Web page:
Prove Pythagoras Theorem using enlargements and scale factors.
Can you visualise whether these nets fold up into 3D shapes? Watch the videos each time to see if you were correct.
A point moves around inside a rectangle. What are the least and the
greatest values of the sum of the squares of the distances from the
These proofs are wrong. Can you see why?
A blue coin rolls round two yellow coins which touch. The coins are
the same size. How many revolutions does the blue coin make when it
rolls all the way round the yellow coins? Investigate for a. . . .
This article discusses how every Pythagorean triple (a, b, c) can be illustrated by a square and an L shape within another square. You are invited to find some triples for yourself.
The first of two articles on Pythagorean Triples which asks how many right angled triangles can you find with the lengths of each side exactly a whole number measurement. Try it!
In this third of five articles we prove that whatever whole number we start with for the Happy Number sequence we will always end up with some set of numbers being repeated over and over again.
Can you make sense of the three methods to work out the area of the kite in the square?
This article extends the discussions in "Whole number dynamics I". Continuing the proof that, for all starting points, the Happy Number sequence goes into a loop or homes in on a fixed point.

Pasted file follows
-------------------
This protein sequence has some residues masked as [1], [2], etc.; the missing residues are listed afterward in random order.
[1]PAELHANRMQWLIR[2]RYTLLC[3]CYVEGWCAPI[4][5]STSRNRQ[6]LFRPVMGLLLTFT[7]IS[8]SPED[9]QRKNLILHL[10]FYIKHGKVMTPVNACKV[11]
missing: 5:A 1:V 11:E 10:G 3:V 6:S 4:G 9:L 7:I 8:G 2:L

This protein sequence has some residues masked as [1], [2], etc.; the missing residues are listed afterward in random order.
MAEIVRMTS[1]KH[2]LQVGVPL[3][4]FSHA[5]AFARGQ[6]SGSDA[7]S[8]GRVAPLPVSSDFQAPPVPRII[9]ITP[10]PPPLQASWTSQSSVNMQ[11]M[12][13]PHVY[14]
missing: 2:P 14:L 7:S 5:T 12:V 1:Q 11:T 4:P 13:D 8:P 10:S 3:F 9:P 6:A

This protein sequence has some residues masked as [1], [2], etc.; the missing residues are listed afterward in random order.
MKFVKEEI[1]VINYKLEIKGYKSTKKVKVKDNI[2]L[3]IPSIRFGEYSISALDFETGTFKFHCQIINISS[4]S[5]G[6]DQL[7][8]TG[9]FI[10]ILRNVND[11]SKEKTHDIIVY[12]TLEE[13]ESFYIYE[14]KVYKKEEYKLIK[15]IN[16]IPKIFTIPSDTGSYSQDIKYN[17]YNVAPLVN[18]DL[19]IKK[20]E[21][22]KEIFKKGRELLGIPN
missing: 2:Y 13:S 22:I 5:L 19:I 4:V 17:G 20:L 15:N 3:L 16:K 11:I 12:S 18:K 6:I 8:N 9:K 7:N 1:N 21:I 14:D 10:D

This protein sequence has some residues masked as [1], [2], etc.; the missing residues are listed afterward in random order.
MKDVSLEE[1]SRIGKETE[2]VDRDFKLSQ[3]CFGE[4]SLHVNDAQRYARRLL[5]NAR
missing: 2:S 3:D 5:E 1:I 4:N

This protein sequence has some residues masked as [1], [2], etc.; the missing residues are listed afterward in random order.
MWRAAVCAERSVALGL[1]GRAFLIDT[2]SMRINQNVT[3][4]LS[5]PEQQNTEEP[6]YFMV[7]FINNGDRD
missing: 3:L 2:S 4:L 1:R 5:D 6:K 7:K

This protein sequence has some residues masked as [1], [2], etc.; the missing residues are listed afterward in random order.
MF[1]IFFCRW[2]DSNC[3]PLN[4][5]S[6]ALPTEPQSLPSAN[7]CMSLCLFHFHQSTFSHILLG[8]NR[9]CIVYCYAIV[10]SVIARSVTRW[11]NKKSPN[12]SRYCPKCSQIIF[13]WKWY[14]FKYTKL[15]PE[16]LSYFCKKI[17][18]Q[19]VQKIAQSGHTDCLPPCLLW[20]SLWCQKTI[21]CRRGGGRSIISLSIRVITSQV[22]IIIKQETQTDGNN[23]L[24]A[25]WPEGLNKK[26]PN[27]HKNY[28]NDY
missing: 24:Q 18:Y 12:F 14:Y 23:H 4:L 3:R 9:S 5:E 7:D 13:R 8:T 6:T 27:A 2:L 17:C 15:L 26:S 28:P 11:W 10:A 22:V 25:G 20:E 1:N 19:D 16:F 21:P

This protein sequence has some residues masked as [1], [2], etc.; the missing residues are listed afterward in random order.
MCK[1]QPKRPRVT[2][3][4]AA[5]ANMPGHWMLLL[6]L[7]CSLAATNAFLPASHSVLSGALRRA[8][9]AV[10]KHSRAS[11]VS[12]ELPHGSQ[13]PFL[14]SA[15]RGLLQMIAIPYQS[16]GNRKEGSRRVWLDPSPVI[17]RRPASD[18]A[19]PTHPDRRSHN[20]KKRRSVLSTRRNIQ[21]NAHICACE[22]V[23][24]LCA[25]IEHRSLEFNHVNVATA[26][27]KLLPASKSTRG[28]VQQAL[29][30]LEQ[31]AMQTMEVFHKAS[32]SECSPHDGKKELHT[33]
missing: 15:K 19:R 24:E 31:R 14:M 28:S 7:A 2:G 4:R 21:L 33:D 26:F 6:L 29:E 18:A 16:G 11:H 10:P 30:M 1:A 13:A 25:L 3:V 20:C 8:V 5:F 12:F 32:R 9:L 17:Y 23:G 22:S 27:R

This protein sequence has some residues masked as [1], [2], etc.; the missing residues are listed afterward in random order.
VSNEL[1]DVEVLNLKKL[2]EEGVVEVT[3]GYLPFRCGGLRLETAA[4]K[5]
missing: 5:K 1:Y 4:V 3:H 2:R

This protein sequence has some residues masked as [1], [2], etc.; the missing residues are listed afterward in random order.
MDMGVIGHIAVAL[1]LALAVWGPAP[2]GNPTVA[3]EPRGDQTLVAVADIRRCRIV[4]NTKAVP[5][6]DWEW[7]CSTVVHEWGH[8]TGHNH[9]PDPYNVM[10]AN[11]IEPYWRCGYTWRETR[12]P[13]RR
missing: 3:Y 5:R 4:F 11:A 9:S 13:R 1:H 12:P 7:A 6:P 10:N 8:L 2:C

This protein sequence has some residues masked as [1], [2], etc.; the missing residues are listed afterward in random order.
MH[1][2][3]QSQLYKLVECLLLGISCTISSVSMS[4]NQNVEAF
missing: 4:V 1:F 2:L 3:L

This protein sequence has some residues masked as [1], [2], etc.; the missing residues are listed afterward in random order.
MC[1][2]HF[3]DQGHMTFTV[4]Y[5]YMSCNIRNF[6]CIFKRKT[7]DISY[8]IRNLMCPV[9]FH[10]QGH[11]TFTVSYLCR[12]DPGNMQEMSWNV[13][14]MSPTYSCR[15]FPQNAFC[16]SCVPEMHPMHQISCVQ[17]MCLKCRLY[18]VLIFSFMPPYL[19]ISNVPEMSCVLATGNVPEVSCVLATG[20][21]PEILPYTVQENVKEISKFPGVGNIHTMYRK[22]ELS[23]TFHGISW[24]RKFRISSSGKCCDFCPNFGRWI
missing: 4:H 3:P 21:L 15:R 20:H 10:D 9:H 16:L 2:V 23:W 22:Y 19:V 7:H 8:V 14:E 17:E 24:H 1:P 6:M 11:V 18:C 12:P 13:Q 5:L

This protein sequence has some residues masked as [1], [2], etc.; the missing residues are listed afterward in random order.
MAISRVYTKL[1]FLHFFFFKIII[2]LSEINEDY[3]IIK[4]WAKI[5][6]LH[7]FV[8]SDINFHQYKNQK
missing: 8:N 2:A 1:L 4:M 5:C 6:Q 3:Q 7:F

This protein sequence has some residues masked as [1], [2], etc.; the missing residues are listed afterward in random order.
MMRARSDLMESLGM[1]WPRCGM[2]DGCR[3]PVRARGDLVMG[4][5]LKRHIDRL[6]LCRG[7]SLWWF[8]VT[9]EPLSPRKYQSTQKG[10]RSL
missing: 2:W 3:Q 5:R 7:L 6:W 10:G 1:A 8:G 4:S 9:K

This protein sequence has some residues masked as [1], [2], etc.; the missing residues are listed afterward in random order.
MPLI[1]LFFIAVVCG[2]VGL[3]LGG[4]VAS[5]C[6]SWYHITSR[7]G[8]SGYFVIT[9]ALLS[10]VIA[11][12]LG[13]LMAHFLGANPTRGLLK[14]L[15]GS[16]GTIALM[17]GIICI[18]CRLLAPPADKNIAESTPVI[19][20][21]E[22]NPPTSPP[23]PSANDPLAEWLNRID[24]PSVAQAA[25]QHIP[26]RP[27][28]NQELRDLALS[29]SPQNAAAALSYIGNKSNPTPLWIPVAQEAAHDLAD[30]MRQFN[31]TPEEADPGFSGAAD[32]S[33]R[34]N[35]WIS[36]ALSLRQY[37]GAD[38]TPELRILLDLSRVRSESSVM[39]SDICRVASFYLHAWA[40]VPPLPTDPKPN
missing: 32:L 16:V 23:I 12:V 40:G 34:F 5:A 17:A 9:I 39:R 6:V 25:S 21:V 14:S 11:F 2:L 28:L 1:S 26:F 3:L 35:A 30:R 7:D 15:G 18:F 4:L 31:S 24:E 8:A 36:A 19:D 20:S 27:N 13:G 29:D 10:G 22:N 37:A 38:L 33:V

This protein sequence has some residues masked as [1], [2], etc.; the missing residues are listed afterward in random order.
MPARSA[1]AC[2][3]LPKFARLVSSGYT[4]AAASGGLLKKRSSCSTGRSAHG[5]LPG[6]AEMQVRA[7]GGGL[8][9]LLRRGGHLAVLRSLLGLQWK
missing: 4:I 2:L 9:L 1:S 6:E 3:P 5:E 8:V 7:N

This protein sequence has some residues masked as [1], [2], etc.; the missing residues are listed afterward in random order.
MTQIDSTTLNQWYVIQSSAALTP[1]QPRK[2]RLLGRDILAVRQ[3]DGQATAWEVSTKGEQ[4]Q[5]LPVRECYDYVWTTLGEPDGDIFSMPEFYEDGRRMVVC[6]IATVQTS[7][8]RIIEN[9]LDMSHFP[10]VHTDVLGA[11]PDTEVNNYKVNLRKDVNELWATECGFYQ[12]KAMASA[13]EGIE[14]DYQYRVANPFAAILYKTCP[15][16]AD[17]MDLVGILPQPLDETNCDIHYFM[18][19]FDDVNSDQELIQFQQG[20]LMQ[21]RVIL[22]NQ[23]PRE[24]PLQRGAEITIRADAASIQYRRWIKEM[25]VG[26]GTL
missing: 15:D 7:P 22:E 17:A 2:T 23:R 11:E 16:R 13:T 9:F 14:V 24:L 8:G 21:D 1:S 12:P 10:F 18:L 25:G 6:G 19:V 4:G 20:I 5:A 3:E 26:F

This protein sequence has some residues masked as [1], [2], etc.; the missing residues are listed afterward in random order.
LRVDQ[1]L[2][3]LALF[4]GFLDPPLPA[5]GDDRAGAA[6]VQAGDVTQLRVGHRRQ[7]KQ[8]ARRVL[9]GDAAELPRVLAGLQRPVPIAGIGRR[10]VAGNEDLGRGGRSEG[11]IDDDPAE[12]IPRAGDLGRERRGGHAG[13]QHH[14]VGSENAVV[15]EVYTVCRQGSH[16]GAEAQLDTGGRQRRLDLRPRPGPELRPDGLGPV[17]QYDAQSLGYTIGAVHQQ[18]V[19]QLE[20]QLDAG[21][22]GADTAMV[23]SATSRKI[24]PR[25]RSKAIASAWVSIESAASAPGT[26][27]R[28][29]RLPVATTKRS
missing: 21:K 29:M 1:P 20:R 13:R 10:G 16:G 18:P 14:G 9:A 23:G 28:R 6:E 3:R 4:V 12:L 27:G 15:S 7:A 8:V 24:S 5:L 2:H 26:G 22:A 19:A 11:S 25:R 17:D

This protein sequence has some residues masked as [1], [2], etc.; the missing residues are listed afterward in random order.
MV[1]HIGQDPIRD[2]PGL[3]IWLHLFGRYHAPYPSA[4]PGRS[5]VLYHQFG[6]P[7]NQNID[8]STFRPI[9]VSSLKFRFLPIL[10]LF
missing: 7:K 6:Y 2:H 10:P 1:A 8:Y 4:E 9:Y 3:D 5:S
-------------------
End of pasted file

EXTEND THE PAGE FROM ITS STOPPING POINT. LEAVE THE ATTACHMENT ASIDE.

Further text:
This is the second article on right-angled triangles whose edge lengths are whole numbers.
We are given a regular icosahedron having three red vertices. Show
that it has a vertex that has at least two red neighbours.
Can you make sense of these three proofs of Pythagoras' Theorem?
Show that for natural numbers x and y if x/y > 1 then x/y>(x+1)/(y+1}>1. Hence prove that the product for i=1 to n of [(2i)/(2i-1)] tends to infinity as n tends to infinity.
Four identical right angled triangles are drawn on the sides of a
square. Two face out, two face in. Why do the four vertices marked
with dots lie on one line?
Patterns that repeat in a line are strangely interesting. How many types are there and how do you tell one type from another?
Can you convince me of each of the following: If a square number is
multiplied by a square number the product is ALWAYS a square
This article looks at knight's moves on a chess board and introduces you to the idea of vectors and vector addition.
Peter Zimmerman from Mill Hill County High School in Barnet, London
gives a neat proof that: 5^(2n+1) + 11^(2n+1) + 17^(2n+1) is
divisible by 33 for every non negative integer n.
If you take two tests and get a marks out of a maximum b in the first and c marks out of d in the second, does the mediant (a+c)/(b+d)lie between the results for the two tests separately.
Tom writes about expressing numbers as the sums of three squares.
An account of methods for finding whether or not a number can be written as the sum of two or more squares or as the sum of two or more cubes.
Peter Zimmerman, a Year 13 student at Mill Hill County High School
in Barnet, London wrote this account of modulus arithmetic.
ABCD is a square. P is the midpoint of AB and is joined to C. A line from D perpendicular to PC meets the line at the point Q. Prove AQ = AD.
Imagine two identical cylindrical pipes meeting at right angles and think about the shape of the space which belongs to both pipes. Early Chinese mathematicians call this shape the mouhefanggai.